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When Cruse MS was formed in 2007, our vision was to develop a multi-disciplinary practice offering a range of ‘management services’ to the construction industry. Our core skills remain as chartered quantity surveyors, and construction cost managers offering our clients valuable cost advice on a variety of projects, and accounts. Our clients are as diverse as domestic home owners, main and sub contractors, commercial banks, property developers, utility companies and insolvency practitioners.

We are seeking to engage initially with an architect(s), and other construction professionals with a view to maximising the business opportunities which are created when we engage with our clients, and to offer our clients an ‘in house’ fully integrated design and cost management service.

If you are a small architects practice or freelance architect  based in the North West of England, and are seeking an opportunity to develop your business, and can see the benefits of engaging with a chartered quantity surveyor to form a small multi disciplinary architectural and quantity surveying practice. Please contact Ian at our office on 01254 248557 for an informal conversation.

We envisage that initially both disciplines shall be self funding, and capable of generating their own work loads, The vision is to build on this solid foundation, and to grow the practice to fulfil our clients requirements.

All enquiries shall be dealt with in the strictest confidence.


A Checklist.

  1. Review what was initially agreed between you, and how clear that agreement was. Scope of works, programme & costs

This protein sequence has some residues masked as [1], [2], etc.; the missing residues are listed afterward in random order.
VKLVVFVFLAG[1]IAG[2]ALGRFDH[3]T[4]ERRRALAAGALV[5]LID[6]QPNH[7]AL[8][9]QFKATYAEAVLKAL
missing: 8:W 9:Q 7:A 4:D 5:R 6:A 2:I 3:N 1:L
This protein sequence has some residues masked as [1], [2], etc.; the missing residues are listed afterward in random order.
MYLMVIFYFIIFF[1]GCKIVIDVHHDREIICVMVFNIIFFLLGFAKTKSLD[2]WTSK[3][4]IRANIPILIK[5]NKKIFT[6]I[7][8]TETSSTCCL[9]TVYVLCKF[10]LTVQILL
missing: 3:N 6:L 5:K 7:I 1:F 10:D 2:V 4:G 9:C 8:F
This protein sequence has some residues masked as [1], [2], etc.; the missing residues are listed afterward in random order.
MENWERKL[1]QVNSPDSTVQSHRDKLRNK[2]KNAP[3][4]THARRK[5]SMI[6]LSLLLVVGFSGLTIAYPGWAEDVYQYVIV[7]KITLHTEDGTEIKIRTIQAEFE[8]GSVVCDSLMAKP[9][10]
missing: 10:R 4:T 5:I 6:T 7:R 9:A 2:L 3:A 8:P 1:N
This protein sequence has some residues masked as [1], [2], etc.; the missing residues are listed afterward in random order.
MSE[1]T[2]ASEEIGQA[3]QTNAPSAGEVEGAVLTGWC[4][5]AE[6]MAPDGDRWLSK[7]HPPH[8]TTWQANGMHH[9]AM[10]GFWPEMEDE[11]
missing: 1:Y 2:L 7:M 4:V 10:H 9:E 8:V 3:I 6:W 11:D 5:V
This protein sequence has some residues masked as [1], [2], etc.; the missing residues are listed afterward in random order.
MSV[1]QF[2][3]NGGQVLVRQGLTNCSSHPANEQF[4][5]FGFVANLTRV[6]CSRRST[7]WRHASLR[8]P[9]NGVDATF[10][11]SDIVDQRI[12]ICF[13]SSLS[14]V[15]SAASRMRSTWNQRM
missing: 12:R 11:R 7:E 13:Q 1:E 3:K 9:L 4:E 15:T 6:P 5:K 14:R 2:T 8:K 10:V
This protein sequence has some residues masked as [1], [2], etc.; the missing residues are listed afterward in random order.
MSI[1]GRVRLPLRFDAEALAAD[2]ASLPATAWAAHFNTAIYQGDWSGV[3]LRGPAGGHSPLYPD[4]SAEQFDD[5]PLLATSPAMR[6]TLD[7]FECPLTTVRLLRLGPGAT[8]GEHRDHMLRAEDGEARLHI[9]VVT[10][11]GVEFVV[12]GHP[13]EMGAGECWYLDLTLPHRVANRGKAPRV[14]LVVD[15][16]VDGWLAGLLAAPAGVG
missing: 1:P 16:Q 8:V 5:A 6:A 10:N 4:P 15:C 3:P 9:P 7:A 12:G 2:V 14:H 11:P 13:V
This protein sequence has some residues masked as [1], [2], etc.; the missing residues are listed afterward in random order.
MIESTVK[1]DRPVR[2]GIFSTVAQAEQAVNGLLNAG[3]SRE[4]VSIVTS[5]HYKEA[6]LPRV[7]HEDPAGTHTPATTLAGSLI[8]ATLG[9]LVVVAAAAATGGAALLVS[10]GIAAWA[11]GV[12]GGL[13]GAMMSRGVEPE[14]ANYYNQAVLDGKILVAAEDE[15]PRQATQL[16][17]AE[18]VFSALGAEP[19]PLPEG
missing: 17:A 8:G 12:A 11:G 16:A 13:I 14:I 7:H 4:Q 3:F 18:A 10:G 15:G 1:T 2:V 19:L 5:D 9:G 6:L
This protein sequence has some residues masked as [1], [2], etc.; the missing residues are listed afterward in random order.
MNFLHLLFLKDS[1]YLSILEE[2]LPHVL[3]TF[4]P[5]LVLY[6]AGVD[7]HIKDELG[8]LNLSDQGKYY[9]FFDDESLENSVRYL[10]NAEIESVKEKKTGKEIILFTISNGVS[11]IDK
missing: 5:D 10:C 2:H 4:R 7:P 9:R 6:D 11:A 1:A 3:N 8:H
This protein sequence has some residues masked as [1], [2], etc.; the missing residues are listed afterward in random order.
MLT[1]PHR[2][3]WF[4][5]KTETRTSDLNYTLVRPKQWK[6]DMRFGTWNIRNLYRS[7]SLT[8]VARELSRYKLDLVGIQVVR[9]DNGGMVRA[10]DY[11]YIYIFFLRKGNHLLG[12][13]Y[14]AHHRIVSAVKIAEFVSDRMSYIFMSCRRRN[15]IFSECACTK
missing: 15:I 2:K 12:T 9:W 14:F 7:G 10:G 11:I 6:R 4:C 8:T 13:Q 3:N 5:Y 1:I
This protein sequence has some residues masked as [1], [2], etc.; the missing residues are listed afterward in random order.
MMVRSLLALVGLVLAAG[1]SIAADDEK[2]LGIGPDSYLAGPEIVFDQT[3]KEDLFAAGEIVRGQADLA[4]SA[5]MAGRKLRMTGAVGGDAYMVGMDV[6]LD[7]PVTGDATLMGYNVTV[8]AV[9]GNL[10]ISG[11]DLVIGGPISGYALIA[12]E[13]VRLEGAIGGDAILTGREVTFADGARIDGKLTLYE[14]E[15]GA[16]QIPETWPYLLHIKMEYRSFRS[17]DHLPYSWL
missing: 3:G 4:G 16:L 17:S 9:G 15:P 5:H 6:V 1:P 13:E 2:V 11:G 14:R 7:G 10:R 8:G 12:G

2. Clarify how the other party has failed to live up to the agreement; consider to what extent you may have contributed.
  3.  Accurately assess the costs you have incurred as a consequence; consider any loss they may claim to have suffered.
  4.  Prepare and collate written evidence (e.g. contracts, correspondence, meeting minutes and witness statements). What happened and when.
  5.  Where possible, always try to negotiate an amicable resolution. Keep accurate records of negotiations including copies of letters, e-mails etc and file notes of conversations held.
  6.  Assess the other party’s ability to pay the sum involved, for example, by running a credit check (including records of outstanding county court judgments).
  7.  Take legal advice unless the dispute is straightforward.
  8.  Assess whether on ‘the balance of probabilities’ you have a strong case. How clear is the legal position and the evidence? Assess the risks of a counterclaim or losing in court.
  9.  Clarify and understand the costs and timescales involved in taking the recommended form of legal action. Is it is worth pursuing?
  10.  Consider how far you are prepared to compromise either by accepting stage payments or partial payment for a quick resolution.
  11.  Either abandon the claim, or inform the other party in writing of your intention to take legal action; always follow the appropriate procedure.
  12.  Always track progress and legal costs as the case proceeds.
  13.  Always be prepared to compromise. Accept any sensible or reasonable offers to avoid further protracted delays, further disruption to your business, the risk of court action and the inevitable rising costs.
  14.  After a successful court case, be prepared to enforce judgment to obtain payment if necessary


 The Cardinal Rules


  • try to negotiate an amicable resolution where possible
  • assess whether you have a strong case
  • decide whether you need legal and professional advice
  • be prepared for a protracted and costly process if you pursue legal action.
  • accept a reasonable offer rather than going to court
  • consider the effect on your business.


  • waste time and money pursuing someone who cannot pay
  • refuse to compromise
  • ignore the risks of losing any legal action